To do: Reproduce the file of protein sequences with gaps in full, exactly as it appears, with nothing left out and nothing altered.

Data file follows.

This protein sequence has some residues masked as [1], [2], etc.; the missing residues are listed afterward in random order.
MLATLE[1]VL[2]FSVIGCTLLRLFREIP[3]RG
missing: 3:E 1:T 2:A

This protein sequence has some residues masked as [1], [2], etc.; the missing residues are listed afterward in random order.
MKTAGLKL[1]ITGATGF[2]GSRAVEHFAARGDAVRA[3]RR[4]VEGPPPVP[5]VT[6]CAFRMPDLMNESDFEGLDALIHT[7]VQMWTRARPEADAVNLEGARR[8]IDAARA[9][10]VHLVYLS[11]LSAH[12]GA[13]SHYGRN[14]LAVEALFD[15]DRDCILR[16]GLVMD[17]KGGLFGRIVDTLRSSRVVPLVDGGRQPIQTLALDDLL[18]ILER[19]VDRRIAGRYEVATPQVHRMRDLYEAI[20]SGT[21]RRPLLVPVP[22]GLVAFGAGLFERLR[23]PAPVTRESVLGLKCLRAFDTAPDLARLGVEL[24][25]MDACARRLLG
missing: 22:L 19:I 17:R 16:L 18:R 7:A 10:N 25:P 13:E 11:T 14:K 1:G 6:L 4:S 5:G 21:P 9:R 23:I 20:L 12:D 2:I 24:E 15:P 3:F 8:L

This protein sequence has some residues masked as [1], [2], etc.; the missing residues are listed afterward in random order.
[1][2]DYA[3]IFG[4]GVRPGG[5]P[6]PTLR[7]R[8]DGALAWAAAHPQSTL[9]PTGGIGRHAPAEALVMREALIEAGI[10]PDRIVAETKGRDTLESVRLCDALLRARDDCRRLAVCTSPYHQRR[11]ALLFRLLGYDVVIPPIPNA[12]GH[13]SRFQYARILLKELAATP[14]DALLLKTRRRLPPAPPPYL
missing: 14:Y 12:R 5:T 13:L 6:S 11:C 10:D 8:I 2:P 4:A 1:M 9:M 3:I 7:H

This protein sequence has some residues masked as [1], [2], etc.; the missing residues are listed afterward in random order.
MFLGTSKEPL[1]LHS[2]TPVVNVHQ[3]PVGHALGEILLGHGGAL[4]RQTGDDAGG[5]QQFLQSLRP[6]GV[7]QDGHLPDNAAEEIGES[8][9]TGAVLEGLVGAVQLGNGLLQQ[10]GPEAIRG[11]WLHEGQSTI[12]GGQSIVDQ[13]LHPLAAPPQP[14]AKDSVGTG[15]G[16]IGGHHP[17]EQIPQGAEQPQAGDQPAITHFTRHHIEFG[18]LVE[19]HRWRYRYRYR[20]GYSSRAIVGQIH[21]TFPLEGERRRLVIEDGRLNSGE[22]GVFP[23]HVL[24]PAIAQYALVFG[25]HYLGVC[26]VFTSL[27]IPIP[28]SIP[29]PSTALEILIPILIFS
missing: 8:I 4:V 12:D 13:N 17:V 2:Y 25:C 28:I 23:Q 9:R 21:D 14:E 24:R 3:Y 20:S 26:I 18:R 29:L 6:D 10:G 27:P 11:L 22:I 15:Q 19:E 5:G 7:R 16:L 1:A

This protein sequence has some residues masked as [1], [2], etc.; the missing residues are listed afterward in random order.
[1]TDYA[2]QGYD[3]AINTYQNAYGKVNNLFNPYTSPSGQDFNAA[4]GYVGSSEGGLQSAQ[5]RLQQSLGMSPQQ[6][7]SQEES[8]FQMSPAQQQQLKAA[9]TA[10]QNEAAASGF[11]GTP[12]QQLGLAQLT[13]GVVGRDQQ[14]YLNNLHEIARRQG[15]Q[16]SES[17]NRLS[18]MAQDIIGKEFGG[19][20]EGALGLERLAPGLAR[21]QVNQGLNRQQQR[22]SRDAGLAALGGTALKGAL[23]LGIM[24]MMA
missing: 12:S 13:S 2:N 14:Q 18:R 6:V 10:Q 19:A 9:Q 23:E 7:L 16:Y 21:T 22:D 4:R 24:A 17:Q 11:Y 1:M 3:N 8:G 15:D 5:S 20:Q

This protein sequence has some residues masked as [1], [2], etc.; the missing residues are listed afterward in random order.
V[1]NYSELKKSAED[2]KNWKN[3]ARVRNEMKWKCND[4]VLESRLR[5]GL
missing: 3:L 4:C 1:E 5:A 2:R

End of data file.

This protein sequence has some residues masked as [1], [2], etc.; the missing residues are listed afterward in random order.
MLATLE[1]VL[2]FSVIGCTLLRLFREIP[3]RG
missing: 3:E 1:T 2:A

This protein sequence has some residues masked as [1], [2], etc.; the missing residues are listed afterward in random order.
MKTAGLKL[1]ITGATGF[2]GSRAVEHFAARGDAVRA[3]RR[4]VEGPPPVP[5]VT[6]CAFRMPDLMNESDFEGLDALIHT[7]VQMWTRARPEADAVNLEGARR[8]IDAARA[9][10]VHLVYLS[11]LSAH[12]GA[13]SHYGRN[14]LAVEALFD[15]DRDCILR[16]GLVMD[17]KGGLFGRIVDTLRSSRVVPLVDGGRQPIQTLALDDLL[18]ILER[19]VDRRIAGRYEVATPQVHRMRDLYEAI[20]SGT[21]RRPLLVPVP[22]GLVAFGAGLFERLR[23]PAPVTRESVLGLKCLRAFDTAPDLARLGVEL[24][25]MDACARRLLG
missing: 22:L 19:I 17:R 16:L 18:R 7:A 10:N 25:P 13:E 11:T 14:K 1:G 6:L 4:S 5:G 21:P 9:R 23:I 20:L 12:D 2:I 24:E 15:P 3:F 8:L

This protein sequence has some residues masked as [1], [2], etc.; the missing residues are listed afterward in random order.
[1][2]DYA[3]IFG[4]GVRPGG[5]P[6]PTLR[7]R[8]DGALAWAAAHPQSTL[9]PTGGIGRHAPAEALVMREALIEAGI[10]PDRIVAETKGRDTLESVRLCDALLRARDDCRRLAVCTSPYHQRR[11]ALLFRLLGYDVVIPPIPNA[12]GH[13]SRFQYARILLKELAATP[14]DALLLKTRRRLPPAPPPYL
missing: 14:Y 12:R 5:T 13:L 6:S 11:C 10:D 8:I 2:P 4:A 1:M 9:M 3:I 7:H

This protein sequence has some residues masked as [1], [2], etc.; the missing residues are listed afterward in random order.
MFLGTSKEPL[1]LHS[2]TPVVNVHQ[3]PVGHALGEILLGHGGAL[4]RQTGDDAGG[5]QQFLQSLRP[6]GV[7]QDGHLPDNAAEEIGES[8][9]TGAVLEGLVGAVQLGNGLLQQ[10]GPEAIRG[11]WLHEGQSTI[12]GGQSIVDQ[13]LHPLAAPPQP[14]AKDSVGTG[15]G[16]IGGHHP[17]EQIPQGAEQPQAGDQPAITHFTRHHIEFG[18]LVE[19]HRWRYRYRYR[20]GYSSRAIVGQIH[21]TFPLEGERRRLVIEDGRLNSGE[22]GVFP[23]HVL[24]PAIAQYALVFG[25]HYLGVC[26]VFTSL[27]IPIP[28]SIP[29]PSTALEILIPILIFS
missing: 8:I 4:V 12:D 13:N 17:V 2:Y 25:C 28:I 23:Q 9:R 21:D 14:E 24:R 3:Y 20:S 26:I 18:R 29:L 6:D 10:G 27:P 11:L 22:I 15:Q 19:E 5:G 7:R 16:L 1:A

This protein sequence has some residues masked as [1], [2], etc.; the missing residues are listed afterward in random order.
[1]TDYA[2]QGYD[3]AINTYQNAYGKVNNLFNPYTSPSGQDFNAA[4]GYVGSSEGGLQSAQ[5]RLQQSLGMSPQQ[6][7]SQEES[8]FQMSPAQQQQLKAA[9]TA[10]QNEAAASGF[11]GTP[12]QQLGLAQLT[13]GVVGRDQQ[14]YLNNLHEIARRQG[15]Q[16]SES[17]NRLS[18]MAQDIIGKEFGG[19][20]EGALGLERLAPGLAR[21]QVNQGLNRQQQR[22]SRDAGLAALGGTALKGAL[23]LGIM[24]MMA
missing: 12:S 13:S 2:N 14:Q 18:R 6:V 10:Q 19:A 9:Q 23:E 7:L 16:Y 21:T 22:D 4:R 24:A 17:Q 11:Y 1:M 3:N 8:G 15:D 5:S 20:Q

This protein sequence has some residues masked as [1], [2], etc.; the missing residues are listed afterward in random order.
V[1]NYSELKKSAED[2]KNWKN[3]ARVRNEMKWKCND[4]VLESRLR[5]GL
missing: 3:L 4:C 1:E 5:A 2:R